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Tackling the Impact of Fast Fashion to the Supply Chain Head-On

Tackling the Impact of Fast Fashion to the Supply Chain Head-On

  • Joe Farrell

Consumers are increasingly expecting fast, affordable and on-trend, seasonal apparel at the click of a button – putting increased pressure on online retailers to deliver in ever-shortening time frames. This ‘fast fashion’ phenomenon continues to cause a significant shift within the fashion industry.

With the rise of social commerce, it has never been easier for consumers to obtain the latest celebrity or catwalk styles. A survey reported in The Standard, found the average consumer is buying twice as many clothes each year compared to just a decade ago. This upward trend not only indicates that consumers are buying fashion items more often, but that they are also discarding clothing just as quickly.

With more consumers than ever adopting a ‘throw-away’ fashion mentality, online brands have no choice but to keep up with a surge of orders within the delivery chain. This puts increased pressure on retailers to keep up with these increasing demands whilst being environmentally conscious. So, what are the key considerations for brands looking to strike the right balance?

1. Packaging sustainability:

Fast and throw-away fashion trends are causing a rise in the number of packages being delivered and returned. Retailers must therefore consider the potential impact that this has on the environment. Sustainable and environmentally friendly packaging should subsequently be a top eCommerce initiative. Two important ways to ensure packaging is as responsible are:

  • New packaging solutions such as air-tight flexible packaging can reduce the retailers environmental by eliminates the need for an outer box. Solutions such as these have seen waste reductions of 80% or more, whilst reducing storage space requirements at the distribution centre by 90%. Right size packaging is another effective solution – by reducing air and void fill, retailers can vastly reduce waste whilst minimizing shipping costs, creating a much sturdier packaging that greatly reduces damaged returns.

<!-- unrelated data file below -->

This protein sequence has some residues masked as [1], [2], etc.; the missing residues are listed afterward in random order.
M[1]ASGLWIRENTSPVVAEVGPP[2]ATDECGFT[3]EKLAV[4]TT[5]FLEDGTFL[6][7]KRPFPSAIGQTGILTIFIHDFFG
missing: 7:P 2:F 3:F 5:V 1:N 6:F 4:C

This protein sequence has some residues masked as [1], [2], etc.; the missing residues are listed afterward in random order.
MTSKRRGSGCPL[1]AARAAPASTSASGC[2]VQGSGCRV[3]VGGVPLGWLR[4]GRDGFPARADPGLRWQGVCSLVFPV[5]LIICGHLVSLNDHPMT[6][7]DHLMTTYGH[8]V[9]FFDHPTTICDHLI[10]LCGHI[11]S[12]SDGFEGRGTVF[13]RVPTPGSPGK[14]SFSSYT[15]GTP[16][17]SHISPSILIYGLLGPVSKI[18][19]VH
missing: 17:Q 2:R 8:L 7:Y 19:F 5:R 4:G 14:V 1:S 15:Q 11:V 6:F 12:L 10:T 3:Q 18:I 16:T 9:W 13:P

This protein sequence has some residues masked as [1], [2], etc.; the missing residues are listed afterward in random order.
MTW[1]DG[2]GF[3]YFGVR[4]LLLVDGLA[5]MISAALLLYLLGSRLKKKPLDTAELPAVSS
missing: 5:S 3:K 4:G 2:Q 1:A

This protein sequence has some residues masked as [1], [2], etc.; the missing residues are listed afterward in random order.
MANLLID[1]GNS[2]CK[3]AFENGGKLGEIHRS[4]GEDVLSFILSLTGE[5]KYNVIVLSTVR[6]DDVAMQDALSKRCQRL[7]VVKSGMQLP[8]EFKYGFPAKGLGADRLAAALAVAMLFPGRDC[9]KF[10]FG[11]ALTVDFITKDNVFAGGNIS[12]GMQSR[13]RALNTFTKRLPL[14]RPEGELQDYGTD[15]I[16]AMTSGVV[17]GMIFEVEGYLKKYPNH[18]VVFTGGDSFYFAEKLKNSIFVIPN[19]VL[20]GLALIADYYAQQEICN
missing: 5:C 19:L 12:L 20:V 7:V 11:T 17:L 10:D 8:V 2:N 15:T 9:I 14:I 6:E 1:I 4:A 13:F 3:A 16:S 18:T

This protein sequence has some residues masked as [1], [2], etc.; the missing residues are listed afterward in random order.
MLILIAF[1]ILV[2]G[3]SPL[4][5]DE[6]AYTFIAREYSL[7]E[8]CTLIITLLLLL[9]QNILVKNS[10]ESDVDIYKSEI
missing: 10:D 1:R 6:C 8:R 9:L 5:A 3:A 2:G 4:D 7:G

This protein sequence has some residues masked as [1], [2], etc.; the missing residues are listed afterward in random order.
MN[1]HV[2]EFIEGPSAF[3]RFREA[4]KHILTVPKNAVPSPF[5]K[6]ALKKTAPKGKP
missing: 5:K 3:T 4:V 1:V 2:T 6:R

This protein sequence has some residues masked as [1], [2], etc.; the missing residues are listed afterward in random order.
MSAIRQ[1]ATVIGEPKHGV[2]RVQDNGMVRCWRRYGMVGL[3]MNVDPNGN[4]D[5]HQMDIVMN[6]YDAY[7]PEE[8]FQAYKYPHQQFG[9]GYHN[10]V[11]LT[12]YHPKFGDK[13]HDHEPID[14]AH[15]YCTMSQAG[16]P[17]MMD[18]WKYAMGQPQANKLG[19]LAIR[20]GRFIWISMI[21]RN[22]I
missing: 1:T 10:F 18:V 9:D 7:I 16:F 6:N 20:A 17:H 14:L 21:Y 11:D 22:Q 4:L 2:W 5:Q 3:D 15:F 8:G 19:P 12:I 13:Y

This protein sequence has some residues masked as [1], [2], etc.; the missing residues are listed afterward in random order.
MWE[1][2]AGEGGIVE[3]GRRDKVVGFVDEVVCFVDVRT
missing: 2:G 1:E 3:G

• Distributed packaging models can also improve sustainability within the delivery process by eliminating a number of packaging steps in the supply chain. The raw product is sent directly from the manufacturer in bulk to the fulfillment centre, and then repackaged into its inner carton before being put away. This allows brands to reduce waste, but also save money from the initial shipping to the fulfillment centre, ensuring the product arrives with the customer in the best condition possible.

2. Delivering at speed:

With as many as six in ten (64%) online shoppers saying they would stop using an online retailer after a maximum of three bad experiences – it is imperative retailers ensure that orders are processed quickly, correctly and delivered on time. Here are two considerations for delivering at speed:

  • In order to meet basic consumer expectations, retailers must ensure products reach customers within a two-day delivery cycle. But this delivery window will continue to narrow as the fast fashion trend continues to grow – leaving no room for error. To compete in today’s increasingly fast-paced and ‘disposable’ fashion retail landscape, the entire fulfillment process must therefore work like clockwork.
  • Cloud-based order fulfillment picking solutions can also add value to quick delivery. Flexible order picking solutions can be easily integrated within existing systems and can help increase distribution efficiency, by not only speeding up the picking process, but increasing picking accuracy.

3. Meeting customer demands:

Online retailers which adopt flexible and automated technologies across the supply chain – from the initial order, to picking, packing and shipping – will be best placed to keep up with growing customer demands. Those who don’t risk become ‘disposable’ themselves. Two key considerations for coping with the pressure are:

  • More man-hours are required to process an increase in orders, and this can put extra pressure on the workforce. For brands that have limited facilities and staffing, partnering with distribution providers is a cost-efficient way of keeping up with the latest customer delivery expectations in a flexible way. For example, these retailers can quickly scale up at peak or promotional periods without the additional long-term burden of increasing in-house capacity.
  • Alternatively, the use of robotics and automation to cover routine and repetitive tasks is becoming increasingly popular and effective. These robotic processes have the potential to go beyond picking and packaging within a warehouse – they can handle and simplify returns processing and even automate cycle counting for inventory accuracy.
    With a poll revealing earlier this year that Britons would spend £2.7bn on more than 50m summer outfits that would be worn just once, it’s clear that retailers cannot afford to bury their heads in the sand and hope that ‘fast fashion’ goes away. By carefully considering packaging sustainability, delivery speeds and supply chain capacity however, brands can tackle the impact of fast fashion head-on and keep up with consumer expectations.

Joe Farrell

As former Vice President of International Operations, Joe managed PFS' locations across the UK and Europe. Joe was with PFS since its inception, retiring after 35 years of hard work and playing a major role in driving the success and growth of our business internationally. Joe retired in 2023 and is enjoying spending time with his children and grandchildren.

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